It’s DIY Time! Finally I have for you once again a DIY project on the blog, because we have built a garden table from old wooden planks themselves. Since we bought our house, we have done so much DIY, but unfortunately I haven’t had the time to show you all these projects and share our experiences with you.
But the most important insight I share with you today right at the beginning: Without the right tools nothing works! Sensible tools really are the be-all and end-all of DIY, and that’s why I’m glad that Bosch Home& Garden as a partner for this project and provided us with the appropriate tools and accessories. I’ll tell you which one it was right now in the materials and tools list. So, here we go!
DIY – build your own garden table from old wooden planks
Materials and tools for the self-made table:
- 4 old wooden planks
- 1 old wooden slat
- 40 – 50 wood screws
- 4 Hairpin table legs
- Oil (I used linseed oil varnish)
- Planer (I used the PHO 2000)
- Grinder (I used the PSM 18 LI)
- Battery saw (I used the NanoBlade saw AdvancedCut 18)
- Cordless drill (I used the PSR 18 LI-2 Ergonomic)
Instructions – How to build a table out of old planks:
To the planer, ready, go! In our case, the construction of the garden table started with the planing of the old wooden planks. Actually, I wanted to keep the rustic look of the beams, but unfortunately the rough surface was not suitable for everyday use. So for the first time we used an electric slicer and I can tell you that we were thrilled with it.
The PHO 2000 simply removes up to 2 mm of wood and makes the old wooden planks shine in new splendor in no time at all. However, we have removed only 1 mm, because I did not want to plane away all the quirks. The table should finally tell its story with all its scratches, holes and dents.
In the next step, we sanded the surface of the beams with the battery-powered multi-sander PSM 18 LI and sandpaper with an 80 grain size. Here, I was actually mainly concerned with smoothing the edges and smaller furrows, which one can plane in as an inexperienced planer newbie already times. The edges I have rounded a bit, so that our daughter can not hurt it so quickly.
Genial with this sander is that it is cordless and with its 18V battery also has decent power. Since the cordless drill and saw we use are also part of the Power for ALL system, a single battery can be used for all the tools in the 18-volt series and changed in a snap. This is really practical, because so I could quickly exchange the batteries with each other, if one had to be charged. In addition, you save space, because there are no batteries and chargers lying around everywhere and on top of that it is easy on the wallet, because you don’t always have to buy the batteries for the tool, but can use one for all devices of the Power for ALL system.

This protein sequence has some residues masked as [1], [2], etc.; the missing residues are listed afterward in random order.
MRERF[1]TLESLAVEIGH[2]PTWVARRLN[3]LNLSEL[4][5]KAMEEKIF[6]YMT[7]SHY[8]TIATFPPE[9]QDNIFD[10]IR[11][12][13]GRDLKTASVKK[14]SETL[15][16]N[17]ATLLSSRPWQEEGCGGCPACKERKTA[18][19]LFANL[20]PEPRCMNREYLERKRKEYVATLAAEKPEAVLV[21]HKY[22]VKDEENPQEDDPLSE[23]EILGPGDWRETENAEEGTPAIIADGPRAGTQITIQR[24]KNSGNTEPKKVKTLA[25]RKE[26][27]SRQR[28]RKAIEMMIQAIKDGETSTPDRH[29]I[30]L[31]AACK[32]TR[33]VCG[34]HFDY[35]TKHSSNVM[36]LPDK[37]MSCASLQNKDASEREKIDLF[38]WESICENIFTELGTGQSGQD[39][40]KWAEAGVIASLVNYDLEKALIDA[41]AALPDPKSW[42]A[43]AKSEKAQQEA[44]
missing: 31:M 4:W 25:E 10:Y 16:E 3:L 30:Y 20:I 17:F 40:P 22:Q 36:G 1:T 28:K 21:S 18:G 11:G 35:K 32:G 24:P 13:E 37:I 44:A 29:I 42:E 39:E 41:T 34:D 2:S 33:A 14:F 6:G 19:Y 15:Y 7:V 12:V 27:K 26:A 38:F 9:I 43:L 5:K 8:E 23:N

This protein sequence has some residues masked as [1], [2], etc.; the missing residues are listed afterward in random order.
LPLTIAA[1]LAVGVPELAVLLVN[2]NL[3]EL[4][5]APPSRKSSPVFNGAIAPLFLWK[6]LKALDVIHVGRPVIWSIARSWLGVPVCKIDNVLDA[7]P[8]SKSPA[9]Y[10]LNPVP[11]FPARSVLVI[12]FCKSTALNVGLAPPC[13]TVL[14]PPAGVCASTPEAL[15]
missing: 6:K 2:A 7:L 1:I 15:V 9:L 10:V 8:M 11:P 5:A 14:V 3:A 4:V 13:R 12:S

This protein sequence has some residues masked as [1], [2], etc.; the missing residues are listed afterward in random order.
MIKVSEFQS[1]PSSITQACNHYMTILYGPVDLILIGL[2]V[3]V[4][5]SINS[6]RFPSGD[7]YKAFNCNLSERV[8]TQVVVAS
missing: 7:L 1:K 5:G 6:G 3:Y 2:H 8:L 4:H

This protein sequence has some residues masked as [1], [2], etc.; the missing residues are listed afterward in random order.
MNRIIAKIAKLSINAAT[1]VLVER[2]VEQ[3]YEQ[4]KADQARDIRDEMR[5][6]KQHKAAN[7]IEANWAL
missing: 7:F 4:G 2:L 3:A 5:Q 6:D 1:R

Then we sawed our bracing for the underside of the wooden planks to size. For this we chose two cross braces and a diagonal brace, so that on the bottom side a Z is created so to speak. Again, we simply took an old slat that we still had – so all we had to do was get screws and the table legs.
From the lath I made the two cross braces ca. 6 cm shorter than the table width sawed and then connected with the diagonal. With the AdvancedCut 18 we were able to cut the batten very quickly. I love the fact that it is ready to use anywhere with a battery and thanks to the NanoBlade blade technology not only looks like a small chainsaw, but also allows vibration-free sawing.
Now I pre-drilled the holes for the screw connections with a pre-drilling attachment and the cordless drill, because then the screw heads disappear in the wood and the screwing goes even easier by hand. Whereas with our totally warped wooden planks the screwing needed three men, so that we got them halay straight (one stood at one end, the other at the other and I screwed in the middle). The rest will be done by the moisture, which will cause the table to settle when it stands outside for a few days.
In the next step we have already mounted the table legs left and right of the Z-bracing. Here it is of course important that the table protrusion is the same on the left and right side, so that the table does not tip over.
Finally, we sawed a 5 cm hole for our parasol in the middle of the table top with the help of a hole saw. This was still briefly sanded at the top of the edge with abrasive sponges before the self-built table was oiled in the final step.
And there you have it, the DIY garden table made from old planks of wood that will be the site of many a BBQ and coffee gathering in our house in the future.
I hope my instructions are helpful for you. If you have any questions or comments, please feel free to ask them. Feel free to use the comment function for this, so that everyone can read along.
I am so looking forward to the last late summer days with our self-built garden table from old wooden planks.